So I posted an article on CapInsider today about something I saw on the website of "The John and Ken Show." John and Ken are two very conservative radio hosts who have developed such a following that pretty much every Republican elected official in California is afraid of them. They had a post up today on their website that was really offensive and mean-spirited and I called them out on it:
Right now we are seeing an eerie parallel between the looming shutdown of the federal government and the ongoing impasse between Gov. Brown and Republican legislators in resolving California’s budget situation. If we look closely at the events unfolding in both D.C. and Sacramento, we see quite a few similarities...
On March 16th, I wrote the following: The L.A. Times is reporting that the five GOP Senators whose votes Gov. Brown has been courting in order to pass his budget proposal are making a new demand just hours before both houses of the Legislature are scheduled to vote. Their demand is to significantly weaken the landmark environmental law known as the California Environmental Quality Act, or CEQA. The law requires development projects to go through stringent environmental reviews, and it has long been a target of Republican legislators. Seizing their moment of greatest leverage, these Republicans are now hoping the Governor and legislative Democrats will be desperate enough for a resolution to the budget ordeal that they will be willing to sacrifice CEQA.
Now today, March 24th, after a week of not hearing anything about changes to CEQA, suddenly it seems that is still a possibility.
Crossposted from www.CapInsider.com
During one of the long floor sessions last week in the California State Senate, Republicans became angered when a Democratic lawmaker – Sen. Mark Leno – referred to them as the “Party of No.” Republican Sen. Bob Huff and several other Republicans spoke up, decrying this breech of comity and demanding an apology.
Close your eyes for a moment and imagine you are State Senator Sam Blakeslee. You represent the 15th Senate District, which includes the cities of San Luis Obispo, Santa Maria, and Monterey, and which covers all or part of five different counties along the central coast. Seven months ago, in August of 2010, you won your current Senate seat by defeating former Democratic Assemblyman John Laird in a special election to replace Abel Maldonado.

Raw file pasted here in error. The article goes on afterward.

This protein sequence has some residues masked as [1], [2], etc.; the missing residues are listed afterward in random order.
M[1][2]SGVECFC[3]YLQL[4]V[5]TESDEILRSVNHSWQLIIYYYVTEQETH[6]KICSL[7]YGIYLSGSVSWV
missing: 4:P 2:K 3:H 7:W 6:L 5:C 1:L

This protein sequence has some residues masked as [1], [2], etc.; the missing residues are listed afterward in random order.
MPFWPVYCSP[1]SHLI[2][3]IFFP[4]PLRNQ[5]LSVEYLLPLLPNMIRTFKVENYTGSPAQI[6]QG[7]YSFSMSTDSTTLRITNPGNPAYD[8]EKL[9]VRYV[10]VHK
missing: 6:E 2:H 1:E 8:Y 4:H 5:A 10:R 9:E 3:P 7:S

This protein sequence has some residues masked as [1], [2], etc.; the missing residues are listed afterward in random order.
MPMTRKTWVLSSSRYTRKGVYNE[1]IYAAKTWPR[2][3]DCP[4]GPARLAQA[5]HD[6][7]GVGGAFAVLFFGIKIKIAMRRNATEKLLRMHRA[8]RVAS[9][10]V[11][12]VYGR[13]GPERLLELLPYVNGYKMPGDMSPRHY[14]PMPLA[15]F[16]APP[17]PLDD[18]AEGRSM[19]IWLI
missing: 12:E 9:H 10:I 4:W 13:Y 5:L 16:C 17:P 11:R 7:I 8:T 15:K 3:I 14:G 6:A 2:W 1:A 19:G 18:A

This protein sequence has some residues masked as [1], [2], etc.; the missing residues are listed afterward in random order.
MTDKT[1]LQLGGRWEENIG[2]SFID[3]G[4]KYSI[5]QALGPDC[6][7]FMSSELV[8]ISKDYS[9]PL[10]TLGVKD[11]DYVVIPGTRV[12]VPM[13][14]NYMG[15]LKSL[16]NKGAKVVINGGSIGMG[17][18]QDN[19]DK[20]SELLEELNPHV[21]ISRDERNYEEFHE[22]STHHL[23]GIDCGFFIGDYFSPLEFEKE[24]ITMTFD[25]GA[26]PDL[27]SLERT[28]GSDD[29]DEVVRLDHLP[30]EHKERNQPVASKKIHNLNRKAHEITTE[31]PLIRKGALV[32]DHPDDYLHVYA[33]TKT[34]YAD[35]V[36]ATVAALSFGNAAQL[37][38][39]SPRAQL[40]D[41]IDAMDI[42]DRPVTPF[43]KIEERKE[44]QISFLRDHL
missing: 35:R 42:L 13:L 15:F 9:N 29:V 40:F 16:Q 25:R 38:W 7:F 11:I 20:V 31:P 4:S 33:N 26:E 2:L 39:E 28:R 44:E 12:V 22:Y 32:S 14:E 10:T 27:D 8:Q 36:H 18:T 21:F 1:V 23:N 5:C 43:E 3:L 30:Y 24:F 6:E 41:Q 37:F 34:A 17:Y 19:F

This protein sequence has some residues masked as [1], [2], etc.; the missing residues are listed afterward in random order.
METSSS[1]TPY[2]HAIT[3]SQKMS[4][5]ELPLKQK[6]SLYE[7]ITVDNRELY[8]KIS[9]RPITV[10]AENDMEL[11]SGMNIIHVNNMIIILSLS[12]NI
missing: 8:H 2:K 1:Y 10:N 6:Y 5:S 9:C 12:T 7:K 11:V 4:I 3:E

Today, the California Legislature is taking up budget trailer bills that will make devastating cuts to many social programs. Ironically, it is not even clear yet whether Republicans will vote for the cuts they are forcing Dems to make, let alone whether they will allow the people of this state to vote for extending certain taxes for the next five years to save some of these social programs.
Republicans have been demanding concessions to get their votes: (1) rolling back public employee benefits, particularly pensions, (2) a hard spending cap on state spending, (3) gutting CEQA, the California Environmental Quality Act, which governs development projects in CA.
I will be updating this diary today (and tonight) as the floor debate continues. This is an important day in California!
The L.A. Times is reporting that the five GOP Senators whose votes Gov. Brown has been courting in order to pass his budget proposal are making a new demand just hours before both houses of the Legislature are scheduled to vote. Their demand is to significantly weaken the landmark environmental law known as the California Environmental Quality Act, or CEQA. The law requires development projects to go through stringent environmental reviews, and it has long been a target of Republican legislators. Seizing their moment of greatest leverage, these Republicans are now hoping the Governor and legislative Democrats will be desperate enough for a resolution to the budget ordeal that they will be willing to sacrifice CEQA.
The details of the plan are still being sorted out, but according to the L.A. Times article: